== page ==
The California Energy Commission Tuesday predicted the state would have adequate supplies of electricity next summer if planned power plants are built and current levels of conservation continue.
The commission study projected electricity supplies and demand over the next 9 months. While the report assumes that the market will function normally, it said price spikes continue to be a concern if electricity supplies are tight.
The commission said, “Energy conservation efforts by consumers and businesses played a critical role in helping the state avoid blackouts this past summer. Clearly the state’s $800 million investment in energy efficiency, including the voluntary conservation efforts achieved through the Governor’s Flex Your Power public awareness campaign and 20/20 utility rebate program, were key contributors to reducing electricity demand last summer.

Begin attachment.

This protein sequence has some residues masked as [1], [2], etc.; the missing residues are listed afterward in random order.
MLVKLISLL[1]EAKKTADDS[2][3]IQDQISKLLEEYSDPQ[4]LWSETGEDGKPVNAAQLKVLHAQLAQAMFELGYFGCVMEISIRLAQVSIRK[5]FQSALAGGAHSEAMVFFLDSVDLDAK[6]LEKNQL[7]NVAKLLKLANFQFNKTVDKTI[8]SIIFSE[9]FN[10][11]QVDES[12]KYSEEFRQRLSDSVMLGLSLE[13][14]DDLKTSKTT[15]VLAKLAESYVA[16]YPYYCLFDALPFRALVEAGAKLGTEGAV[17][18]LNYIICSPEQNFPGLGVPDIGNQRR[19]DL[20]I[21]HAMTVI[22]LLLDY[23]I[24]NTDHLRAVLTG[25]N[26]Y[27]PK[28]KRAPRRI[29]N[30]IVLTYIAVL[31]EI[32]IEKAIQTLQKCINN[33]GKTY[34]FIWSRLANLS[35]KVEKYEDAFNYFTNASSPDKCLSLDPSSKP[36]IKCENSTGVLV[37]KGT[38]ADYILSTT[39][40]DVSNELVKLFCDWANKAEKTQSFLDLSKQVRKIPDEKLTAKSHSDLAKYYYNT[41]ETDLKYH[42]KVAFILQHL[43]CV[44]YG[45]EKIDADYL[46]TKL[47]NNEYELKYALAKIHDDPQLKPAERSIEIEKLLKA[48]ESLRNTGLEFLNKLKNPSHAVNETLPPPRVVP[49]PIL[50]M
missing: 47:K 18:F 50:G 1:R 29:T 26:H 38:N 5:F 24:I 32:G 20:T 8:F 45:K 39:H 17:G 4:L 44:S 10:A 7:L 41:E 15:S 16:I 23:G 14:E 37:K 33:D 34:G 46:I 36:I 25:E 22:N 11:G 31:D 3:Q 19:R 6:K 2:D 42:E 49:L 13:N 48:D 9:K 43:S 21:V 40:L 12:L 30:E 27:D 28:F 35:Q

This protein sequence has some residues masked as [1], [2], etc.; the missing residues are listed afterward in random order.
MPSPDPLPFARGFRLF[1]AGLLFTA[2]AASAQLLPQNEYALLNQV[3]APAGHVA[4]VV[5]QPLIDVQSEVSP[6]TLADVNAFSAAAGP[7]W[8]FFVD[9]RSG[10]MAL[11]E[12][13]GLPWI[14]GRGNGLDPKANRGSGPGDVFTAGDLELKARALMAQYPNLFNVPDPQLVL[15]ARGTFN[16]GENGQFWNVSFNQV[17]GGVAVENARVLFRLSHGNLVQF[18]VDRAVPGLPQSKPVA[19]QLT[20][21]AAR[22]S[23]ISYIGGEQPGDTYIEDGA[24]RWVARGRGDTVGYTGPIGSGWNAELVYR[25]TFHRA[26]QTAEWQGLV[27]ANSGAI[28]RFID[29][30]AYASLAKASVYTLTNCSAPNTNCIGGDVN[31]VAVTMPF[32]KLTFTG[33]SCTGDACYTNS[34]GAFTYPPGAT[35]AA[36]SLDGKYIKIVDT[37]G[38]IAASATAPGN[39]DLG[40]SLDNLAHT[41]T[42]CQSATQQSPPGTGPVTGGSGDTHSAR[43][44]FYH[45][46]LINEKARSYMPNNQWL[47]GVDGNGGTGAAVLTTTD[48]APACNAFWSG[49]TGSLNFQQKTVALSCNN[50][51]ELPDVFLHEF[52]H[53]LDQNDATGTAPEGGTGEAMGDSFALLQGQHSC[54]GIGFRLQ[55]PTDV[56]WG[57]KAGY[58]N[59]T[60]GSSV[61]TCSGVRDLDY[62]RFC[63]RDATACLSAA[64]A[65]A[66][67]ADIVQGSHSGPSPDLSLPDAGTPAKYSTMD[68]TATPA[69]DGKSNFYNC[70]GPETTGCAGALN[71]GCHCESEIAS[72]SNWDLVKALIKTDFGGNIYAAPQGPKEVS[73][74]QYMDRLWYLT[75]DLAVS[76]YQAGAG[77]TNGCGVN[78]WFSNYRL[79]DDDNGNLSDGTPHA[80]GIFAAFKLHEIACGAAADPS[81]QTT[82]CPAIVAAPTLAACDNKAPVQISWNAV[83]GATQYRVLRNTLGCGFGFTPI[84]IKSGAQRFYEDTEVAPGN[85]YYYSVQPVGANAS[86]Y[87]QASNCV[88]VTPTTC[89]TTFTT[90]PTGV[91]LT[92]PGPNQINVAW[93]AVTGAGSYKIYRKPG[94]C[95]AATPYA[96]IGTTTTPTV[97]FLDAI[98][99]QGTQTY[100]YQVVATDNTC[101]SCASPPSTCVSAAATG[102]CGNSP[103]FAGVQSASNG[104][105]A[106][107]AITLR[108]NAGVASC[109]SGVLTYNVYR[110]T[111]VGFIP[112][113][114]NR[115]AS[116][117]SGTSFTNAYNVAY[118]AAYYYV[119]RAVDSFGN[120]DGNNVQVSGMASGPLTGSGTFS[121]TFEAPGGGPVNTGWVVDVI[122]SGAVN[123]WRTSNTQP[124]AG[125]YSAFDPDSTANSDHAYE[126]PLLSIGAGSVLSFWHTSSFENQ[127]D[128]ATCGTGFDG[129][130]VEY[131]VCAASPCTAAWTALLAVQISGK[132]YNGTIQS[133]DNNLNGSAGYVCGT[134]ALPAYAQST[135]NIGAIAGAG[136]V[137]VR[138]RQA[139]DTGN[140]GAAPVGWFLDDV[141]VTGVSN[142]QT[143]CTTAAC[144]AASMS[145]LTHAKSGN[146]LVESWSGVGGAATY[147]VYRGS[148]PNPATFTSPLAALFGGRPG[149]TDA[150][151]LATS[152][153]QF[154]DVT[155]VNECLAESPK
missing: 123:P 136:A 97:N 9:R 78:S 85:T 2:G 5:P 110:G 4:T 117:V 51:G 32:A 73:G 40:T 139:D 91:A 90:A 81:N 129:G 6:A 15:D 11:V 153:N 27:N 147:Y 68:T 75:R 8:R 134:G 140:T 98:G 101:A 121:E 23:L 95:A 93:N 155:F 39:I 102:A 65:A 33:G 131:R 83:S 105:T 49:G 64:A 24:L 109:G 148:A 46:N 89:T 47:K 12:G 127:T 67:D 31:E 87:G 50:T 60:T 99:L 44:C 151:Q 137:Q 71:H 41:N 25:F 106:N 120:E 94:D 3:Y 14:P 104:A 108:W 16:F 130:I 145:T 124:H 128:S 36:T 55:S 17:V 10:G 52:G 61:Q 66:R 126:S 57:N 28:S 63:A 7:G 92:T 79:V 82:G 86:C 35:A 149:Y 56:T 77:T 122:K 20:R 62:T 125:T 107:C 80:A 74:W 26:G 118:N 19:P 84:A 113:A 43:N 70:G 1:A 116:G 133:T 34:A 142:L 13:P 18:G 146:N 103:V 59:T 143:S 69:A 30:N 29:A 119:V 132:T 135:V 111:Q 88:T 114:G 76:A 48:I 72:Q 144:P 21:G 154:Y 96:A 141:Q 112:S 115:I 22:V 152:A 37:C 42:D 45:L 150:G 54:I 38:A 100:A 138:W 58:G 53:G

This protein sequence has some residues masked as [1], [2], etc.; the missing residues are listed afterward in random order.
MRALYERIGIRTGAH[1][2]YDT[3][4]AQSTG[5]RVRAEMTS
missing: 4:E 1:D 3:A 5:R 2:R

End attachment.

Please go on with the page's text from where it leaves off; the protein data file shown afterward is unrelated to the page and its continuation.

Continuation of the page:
“If summer 2002 conservation efforts stay the same or decline only moderately, the state should have adequate electricity supplies to meet demand.”
The commission said July may be the most challenging month. It predicted a surplus of 340 Mw, including new generation of 4,000 Mw expected on line by July 2002. In an emergency declared by the Independent System Operator, another 1,700 Mw could be available from large users participating in interruptible/emergency demand responsive programs.
The report noted that the statewide study does not address local area reliability issues. “Problems with transmission line congestion and generation in a specific region could result in constrained supplies and local distribution problems.”
The Joint Legislative Audit Committee required the study and will hold a hearing on it Nov. 26.